The Moro Islamic Liberation Front (MILF), an armed Islamist guerrilla group, has stolen and burned hundreds of marijuana crops in a show of solidarity to President Rodrigo Duterte and a goodwill gesture to show their commitment to abiding by an ongoing peace accord.
The Philippine Star reports that MILF leaders seized the crops and burned them over the weekend, issuing repeated assurances that the theft did not violate an agreement they signed in 1997 that prevents them from engaging in criminal activity lest the government take military action against them. The marijuana burning was the culmination of an extended hike into the fields on southern Mindanao island.
Duterte, who served as mayor of Mindanao’s Davao City for 22 years before being elected president, has developed a friendly relationship with the Islamic group in the hopes of encouraging them to transition out of armed resistance and into the political realm. Duterte’s longtime presence in Mindanao, where much of the nation’s minority Muslim population lives, has helped him establish ties with the group. As candidate in June, Duterte met with MILF leaders in what the group described as a “brother-to-brother meeting.” MILF and its allied group, the Moro National Liberation Front (MNLF), issued a joint statement of support for Duterte.
“We are inspired by his being positive on the peace process. We will reciprocate with honor and vigor,” a MILF leader said of Duterte in July, after he had been inaugurated. “No one will understand better the Moro issue but a Mindanaon.”
Duterte, on his part, has warned MILF to steer clear of jihadist groups, particularly the Islamic State affiliate in the country, Abu Sayyaf. “I want to hear from the MILF and MNLF that they no longer have connection with the Abu Sayyaf because the firearms of the Abu Sayyaf were also their firearms,” he said in a recent speech to soldiers. Abu Sayyaf has been responsible for multiple beheadings of foreigners in the past year.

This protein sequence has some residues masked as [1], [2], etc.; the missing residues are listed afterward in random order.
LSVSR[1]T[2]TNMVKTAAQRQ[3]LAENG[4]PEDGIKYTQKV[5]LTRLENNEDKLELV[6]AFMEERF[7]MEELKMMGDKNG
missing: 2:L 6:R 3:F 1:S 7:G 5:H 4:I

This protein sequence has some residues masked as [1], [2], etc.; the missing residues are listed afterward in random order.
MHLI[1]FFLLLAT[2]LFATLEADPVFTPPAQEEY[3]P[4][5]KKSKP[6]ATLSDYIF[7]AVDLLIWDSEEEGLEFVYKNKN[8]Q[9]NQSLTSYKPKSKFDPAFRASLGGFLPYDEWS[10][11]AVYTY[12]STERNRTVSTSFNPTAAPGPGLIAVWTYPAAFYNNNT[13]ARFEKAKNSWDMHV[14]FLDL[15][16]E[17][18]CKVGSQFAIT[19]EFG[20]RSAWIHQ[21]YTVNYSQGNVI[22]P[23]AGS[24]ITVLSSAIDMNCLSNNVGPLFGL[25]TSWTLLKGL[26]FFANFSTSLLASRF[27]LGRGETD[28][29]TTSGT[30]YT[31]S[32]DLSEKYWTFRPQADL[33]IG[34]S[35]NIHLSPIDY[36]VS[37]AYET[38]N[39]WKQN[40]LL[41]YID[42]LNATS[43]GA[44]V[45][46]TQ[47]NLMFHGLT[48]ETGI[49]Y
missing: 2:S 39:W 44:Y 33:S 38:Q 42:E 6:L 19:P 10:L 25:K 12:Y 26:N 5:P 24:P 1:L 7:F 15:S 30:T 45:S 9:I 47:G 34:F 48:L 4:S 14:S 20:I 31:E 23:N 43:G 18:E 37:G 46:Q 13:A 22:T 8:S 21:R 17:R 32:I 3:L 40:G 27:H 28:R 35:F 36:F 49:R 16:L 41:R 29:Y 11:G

MILF, meanwhile, have warned police that the Islamic State is looking to expand its presence in their territory, both as a way of engendering trust within the government and combatting the potential of a rival Muslim group taking over their turf.
The marijuana burning stunt is a nod of support to Duterte’s main campaign promise: the eradication of drug crime. Duterte has given police free reign to kill drug traffickers and violent drug users and encouraged civilians to manually capture or kill drug criminals. He has also threatened to kill any drug addicts who do not surrender to police, while expanding rehabilitation facilities. Over 600,000 drug addicts have surrendered to police since Duterte took office.
Duterte’s open encouragement of extra-judicial killing has alarmed the human rights community and the United States in particular. “We believe in rule of law. We believe in due process. We believe in respect for universal human rights,” State Department spokeswoman Elizabeth Trudeau said of the drug war in the Philippines this week. “We are concerned by these detentions, as well as the extra judicial killing of individuals suspected to be involved in drug activity in the Philippines.”